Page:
If you pack your email with huge attachments or megabyte-heavy photos, it may cause a soft bounce. Furthermore, this happens because there’s a filter, and it may identify the attachment as a potential virus source.

Additionally, the recipient’s system may not allow certain files or attachments. To resolve this issue, try not to exceed the 10 MB attachment file limit.

9. Natural Database Decay

Email databases decay on their own by 22.5% per year. It could happen because people stop using their old email address, use a new one, or an unqualified lead opts out of emails.

Whatever the reason why your recipient’s email address changes, you should focus on maintaining a healthy list. Remove those no longer interested in your offers or emails and add new leads.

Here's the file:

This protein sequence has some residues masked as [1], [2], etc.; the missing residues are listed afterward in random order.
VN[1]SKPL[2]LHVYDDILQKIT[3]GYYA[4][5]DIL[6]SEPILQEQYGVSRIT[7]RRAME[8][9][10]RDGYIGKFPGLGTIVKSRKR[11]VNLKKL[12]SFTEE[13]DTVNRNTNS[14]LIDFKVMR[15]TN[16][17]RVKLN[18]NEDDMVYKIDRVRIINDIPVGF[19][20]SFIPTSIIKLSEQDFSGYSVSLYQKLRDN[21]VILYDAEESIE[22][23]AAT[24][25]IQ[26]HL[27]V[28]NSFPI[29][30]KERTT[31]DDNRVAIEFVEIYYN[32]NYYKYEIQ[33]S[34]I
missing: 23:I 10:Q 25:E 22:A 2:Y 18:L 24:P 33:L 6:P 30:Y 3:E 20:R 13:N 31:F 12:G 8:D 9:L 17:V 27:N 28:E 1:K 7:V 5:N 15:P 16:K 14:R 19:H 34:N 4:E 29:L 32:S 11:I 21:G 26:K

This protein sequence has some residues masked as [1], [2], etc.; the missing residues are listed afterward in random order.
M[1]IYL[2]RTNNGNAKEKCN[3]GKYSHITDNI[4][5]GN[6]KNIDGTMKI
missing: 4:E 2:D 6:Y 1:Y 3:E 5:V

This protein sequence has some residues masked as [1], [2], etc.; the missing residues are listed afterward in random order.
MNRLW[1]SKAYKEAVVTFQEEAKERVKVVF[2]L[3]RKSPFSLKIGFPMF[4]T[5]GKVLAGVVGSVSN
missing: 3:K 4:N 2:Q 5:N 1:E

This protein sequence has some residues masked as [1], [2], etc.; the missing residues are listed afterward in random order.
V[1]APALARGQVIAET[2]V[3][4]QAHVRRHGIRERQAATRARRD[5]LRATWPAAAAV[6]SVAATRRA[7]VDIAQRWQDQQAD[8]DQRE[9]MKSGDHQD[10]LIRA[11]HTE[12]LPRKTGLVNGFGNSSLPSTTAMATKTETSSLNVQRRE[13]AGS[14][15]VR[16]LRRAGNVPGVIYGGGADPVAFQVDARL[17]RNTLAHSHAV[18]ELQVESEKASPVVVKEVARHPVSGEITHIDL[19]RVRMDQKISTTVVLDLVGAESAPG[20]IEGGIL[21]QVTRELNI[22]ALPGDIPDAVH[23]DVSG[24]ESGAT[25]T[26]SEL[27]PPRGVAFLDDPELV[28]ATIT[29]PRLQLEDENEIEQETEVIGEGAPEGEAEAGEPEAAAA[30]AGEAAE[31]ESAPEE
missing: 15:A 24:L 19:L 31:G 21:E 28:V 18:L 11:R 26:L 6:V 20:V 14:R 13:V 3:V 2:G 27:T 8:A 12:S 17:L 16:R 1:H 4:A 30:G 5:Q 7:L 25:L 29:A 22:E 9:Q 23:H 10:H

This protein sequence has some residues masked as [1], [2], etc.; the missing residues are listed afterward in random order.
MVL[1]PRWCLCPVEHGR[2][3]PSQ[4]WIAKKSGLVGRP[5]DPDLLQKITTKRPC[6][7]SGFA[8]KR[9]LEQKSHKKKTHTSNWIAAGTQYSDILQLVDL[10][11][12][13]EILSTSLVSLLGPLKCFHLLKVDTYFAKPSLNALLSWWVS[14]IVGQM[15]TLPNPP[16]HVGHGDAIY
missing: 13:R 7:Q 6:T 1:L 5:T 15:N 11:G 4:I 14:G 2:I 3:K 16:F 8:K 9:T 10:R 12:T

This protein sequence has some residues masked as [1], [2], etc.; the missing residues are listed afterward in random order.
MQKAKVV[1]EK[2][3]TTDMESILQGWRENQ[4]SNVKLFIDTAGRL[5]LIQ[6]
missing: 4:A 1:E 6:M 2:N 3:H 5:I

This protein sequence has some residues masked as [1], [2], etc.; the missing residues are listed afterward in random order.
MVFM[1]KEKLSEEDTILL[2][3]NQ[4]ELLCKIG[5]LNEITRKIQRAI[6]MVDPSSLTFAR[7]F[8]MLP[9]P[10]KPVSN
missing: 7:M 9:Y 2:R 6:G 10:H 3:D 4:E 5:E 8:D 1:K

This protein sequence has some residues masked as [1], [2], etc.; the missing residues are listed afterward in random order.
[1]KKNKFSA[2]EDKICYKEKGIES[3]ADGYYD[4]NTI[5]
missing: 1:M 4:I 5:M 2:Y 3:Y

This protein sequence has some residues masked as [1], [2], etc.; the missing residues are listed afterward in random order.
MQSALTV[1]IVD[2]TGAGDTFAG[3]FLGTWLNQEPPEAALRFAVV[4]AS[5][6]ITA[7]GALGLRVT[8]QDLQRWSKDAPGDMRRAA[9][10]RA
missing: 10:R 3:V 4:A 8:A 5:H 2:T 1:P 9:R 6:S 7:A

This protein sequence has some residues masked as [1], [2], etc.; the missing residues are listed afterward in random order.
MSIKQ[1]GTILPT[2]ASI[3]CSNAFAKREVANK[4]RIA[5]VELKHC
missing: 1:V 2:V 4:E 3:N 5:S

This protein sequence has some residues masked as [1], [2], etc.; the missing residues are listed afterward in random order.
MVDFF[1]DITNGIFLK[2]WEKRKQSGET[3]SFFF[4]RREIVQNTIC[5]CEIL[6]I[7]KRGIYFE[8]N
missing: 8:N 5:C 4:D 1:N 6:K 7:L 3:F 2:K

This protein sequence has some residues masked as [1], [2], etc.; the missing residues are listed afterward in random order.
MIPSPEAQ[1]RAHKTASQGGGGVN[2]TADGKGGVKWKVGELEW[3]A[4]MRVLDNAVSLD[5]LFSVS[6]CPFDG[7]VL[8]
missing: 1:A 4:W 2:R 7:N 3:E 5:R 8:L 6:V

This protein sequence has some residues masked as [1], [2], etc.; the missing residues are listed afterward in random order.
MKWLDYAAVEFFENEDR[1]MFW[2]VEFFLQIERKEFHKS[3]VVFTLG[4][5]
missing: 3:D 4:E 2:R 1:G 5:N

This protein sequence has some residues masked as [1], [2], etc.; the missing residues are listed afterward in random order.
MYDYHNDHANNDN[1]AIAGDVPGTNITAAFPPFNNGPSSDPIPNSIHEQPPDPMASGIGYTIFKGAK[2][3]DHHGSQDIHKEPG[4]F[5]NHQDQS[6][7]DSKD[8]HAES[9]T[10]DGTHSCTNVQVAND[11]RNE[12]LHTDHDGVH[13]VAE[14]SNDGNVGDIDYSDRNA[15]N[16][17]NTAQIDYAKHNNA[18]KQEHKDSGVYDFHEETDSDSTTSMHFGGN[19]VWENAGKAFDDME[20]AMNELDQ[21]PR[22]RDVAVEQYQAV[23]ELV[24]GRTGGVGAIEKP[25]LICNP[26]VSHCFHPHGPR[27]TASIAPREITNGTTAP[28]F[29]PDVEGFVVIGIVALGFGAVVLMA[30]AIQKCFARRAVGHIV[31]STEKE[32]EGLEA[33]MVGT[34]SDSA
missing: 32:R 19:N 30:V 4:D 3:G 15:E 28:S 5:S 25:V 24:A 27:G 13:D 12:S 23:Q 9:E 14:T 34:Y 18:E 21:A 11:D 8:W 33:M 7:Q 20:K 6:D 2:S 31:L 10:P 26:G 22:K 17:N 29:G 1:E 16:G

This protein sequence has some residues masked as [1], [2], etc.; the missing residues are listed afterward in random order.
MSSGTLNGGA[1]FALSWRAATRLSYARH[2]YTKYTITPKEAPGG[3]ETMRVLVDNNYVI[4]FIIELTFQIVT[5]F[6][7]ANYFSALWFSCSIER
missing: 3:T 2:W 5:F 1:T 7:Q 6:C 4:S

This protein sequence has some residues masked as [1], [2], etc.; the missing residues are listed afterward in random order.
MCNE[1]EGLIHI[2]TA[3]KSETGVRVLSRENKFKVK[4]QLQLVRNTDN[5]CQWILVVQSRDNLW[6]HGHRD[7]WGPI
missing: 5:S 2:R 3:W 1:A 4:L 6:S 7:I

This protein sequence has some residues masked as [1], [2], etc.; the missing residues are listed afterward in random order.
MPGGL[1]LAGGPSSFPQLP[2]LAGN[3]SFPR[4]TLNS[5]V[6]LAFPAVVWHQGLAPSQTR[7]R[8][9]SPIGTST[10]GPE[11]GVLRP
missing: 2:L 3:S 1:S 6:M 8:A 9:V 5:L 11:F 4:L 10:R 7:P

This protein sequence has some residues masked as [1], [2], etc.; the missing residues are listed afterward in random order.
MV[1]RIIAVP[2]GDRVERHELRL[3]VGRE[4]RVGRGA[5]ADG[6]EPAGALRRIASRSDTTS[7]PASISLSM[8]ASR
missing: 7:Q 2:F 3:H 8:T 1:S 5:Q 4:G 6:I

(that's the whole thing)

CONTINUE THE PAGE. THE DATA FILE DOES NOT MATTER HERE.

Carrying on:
10. Evolving Industry Standards

SPAM filters constantly improve their algorithms to protect recipients from potential threats. These filters can block phishing attacks and viruses and segregate spammy emails from safe ones.

Over time, though, the list of what is considered “spammy” changes. Each year, a Domain-based Message Authentication, Reporting & Conformance (DMARC) conference is conducted to establish the best email practices to protect consumers from dangerous and annoying emails.

While it is a good thing, it requires updates on your part as a marketer to continue landing in your recipient’s inbox.

8 Tips to Reduce Email Bounce Rate

Luckily, email bounces show up quickly after you send your campaign. Such speed makes it easy to spot the problem that needs your attention. We share below some of the tips to reduce your email bounce rate!